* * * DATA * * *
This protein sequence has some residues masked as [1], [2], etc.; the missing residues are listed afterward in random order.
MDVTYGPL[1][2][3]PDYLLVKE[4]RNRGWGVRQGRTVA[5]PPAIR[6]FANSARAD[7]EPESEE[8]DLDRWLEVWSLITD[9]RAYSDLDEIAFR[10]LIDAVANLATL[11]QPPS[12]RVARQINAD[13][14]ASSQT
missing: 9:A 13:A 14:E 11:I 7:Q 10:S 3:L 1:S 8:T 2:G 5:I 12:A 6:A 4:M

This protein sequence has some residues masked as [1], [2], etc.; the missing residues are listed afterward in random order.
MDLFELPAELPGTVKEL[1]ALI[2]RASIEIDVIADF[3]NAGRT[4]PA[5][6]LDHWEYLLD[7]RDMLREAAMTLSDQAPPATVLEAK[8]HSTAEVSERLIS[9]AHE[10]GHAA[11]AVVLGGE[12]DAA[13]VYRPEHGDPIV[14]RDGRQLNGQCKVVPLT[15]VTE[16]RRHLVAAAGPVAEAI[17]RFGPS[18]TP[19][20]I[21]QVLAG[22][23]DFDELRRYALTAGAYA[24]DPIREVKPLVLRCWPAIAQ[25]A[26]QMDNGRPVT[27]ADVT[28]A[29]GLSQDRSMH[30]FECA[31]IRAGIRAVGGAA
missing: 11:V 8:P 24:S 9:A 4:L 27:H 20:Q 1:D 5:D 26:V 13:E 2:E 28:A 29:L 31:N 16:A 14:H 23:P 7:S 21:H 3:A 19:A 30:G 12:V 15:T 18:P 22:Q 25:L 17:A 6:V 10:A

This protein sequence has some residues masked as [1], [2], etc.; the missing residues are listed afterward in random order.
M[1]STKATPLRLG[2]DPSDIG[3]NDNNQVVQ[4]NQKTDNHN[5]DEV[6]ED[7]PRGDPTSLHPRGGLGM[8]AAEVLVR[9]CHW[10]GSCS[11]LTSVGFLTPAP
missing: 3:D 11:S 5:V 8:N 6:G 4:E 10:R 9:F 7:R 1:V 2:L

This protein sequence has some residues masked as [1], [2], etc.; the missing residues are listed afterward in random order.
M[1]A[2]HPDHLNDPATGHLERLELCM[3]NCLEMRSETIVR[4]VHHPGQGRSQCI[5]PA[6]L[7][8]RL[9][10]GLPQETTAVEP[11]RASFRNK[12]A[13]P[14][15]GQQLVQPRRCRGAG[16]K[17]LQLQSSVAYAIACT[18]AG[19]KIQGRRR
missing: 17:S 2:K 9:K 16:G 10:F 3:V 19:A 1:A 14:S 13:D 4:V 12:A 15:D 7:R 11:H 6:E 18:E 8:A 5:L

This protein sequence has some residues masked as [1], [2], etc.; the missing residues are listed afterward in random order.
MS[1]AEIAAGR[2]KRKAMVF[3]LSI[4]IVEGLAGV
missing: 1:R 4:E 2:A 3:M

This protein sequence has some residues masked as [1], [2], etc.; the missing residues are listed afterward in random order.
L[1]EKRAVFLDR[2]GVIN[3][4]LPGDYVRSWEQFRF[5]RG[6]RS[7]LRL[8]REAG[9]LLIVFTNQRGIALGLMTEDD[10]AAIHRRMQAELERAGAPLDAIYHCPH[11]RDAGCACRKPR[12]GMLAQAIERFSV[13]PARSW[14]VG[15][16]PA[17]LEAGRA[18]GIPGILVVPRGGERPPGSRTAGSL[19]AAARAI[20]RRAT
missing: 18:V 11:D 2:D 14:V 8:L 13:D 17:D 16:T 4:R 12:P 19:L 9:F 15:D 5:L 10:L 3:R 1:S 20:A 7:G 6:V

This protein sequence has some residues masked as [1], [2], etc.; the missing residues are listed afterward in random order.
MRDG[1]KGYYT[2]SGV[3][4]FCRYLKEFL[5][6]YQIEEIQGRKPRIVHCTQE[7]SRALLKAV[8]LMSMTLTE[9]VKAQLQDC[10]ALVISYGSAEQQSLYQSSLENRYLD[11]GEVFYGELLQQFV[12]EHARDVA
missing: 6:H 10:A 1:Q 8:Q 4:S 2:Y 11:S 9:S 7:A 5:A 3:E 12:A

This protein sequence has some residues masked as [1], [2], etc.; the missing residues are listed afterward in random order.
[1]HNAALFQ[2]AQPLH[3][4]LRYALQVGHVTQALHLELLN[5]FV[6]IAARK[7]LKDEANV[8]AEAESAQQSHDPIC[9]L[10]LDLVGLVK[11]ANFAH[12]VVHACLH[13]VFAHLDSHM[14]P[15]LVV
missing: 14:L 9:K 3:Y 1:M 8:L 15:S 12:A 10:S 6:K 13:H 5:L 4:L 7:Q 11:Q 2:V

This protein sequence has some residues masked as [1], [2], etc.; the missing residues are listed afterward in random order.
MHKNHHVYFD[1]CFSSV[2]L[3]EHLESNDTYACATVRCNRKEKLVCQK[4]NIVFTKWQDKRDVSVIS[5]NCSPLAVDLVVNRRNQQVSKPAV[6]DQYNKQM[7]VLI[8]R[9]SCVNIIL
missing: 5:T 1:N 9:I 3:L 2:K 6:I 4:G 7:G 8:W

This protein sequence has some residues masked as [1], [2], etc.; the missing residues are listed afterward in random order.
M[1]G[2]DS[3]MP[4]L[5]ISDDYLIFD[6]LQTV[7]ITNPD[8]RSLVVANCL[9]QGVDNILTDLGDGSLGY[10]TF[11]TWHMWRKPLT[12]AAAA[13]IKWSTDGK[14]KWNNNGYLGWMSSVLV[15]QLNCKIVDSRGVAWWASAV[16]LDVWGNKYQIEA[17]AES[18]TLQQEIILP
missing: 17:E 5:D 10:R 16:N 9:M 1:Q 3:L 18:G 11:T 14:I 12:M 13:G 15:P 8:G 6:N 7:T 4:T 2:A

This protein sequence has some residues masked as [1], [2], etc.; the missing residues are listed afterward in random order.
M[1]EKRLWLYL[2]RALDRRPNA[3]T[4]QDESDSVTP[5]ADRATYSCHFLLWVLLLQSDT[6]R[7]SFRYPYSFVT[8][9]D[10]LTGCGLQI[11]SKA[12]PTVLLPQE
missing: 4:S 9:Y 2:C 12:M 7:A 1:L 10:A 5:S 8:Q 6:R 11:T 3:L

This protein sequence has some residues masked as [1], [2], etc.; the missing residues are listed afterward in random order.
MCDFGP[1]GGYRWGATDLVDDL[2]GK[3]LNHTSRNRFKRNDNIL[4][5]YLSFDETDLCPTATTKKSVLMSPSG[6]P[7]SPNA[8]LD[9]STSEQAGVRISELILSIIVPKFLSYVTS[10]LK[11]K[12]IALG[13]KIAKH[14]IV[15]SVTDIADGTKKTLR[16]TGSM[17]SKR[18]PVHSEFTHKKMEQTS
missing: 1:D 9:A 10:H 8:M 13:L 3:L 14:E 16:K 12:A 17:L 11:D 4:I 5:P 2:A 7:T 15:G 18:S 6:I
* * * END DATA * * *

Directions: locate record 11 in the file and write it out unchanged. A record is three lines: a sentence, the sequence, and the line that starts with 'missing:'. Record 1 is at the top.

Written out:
This protein sequence has some residues masked as [1], [2], etc.; the missing residues are listed afterward in random order.
M[1]EKRLWLYL[2]RALDRRPNA[3]T[4]QDESDSVTP[5]ADRATYSCHFLLWVLLLQSDT[6]R[7]SFRYPYSFVT[8][9]D[10]LTGCGLQI[11]SKA[12]PTVLLPQE
missing: 4:S 9:Y 2:C 12:M 7:A 1:L 10:A 5:S 8:Q 6:R 11:T 3:L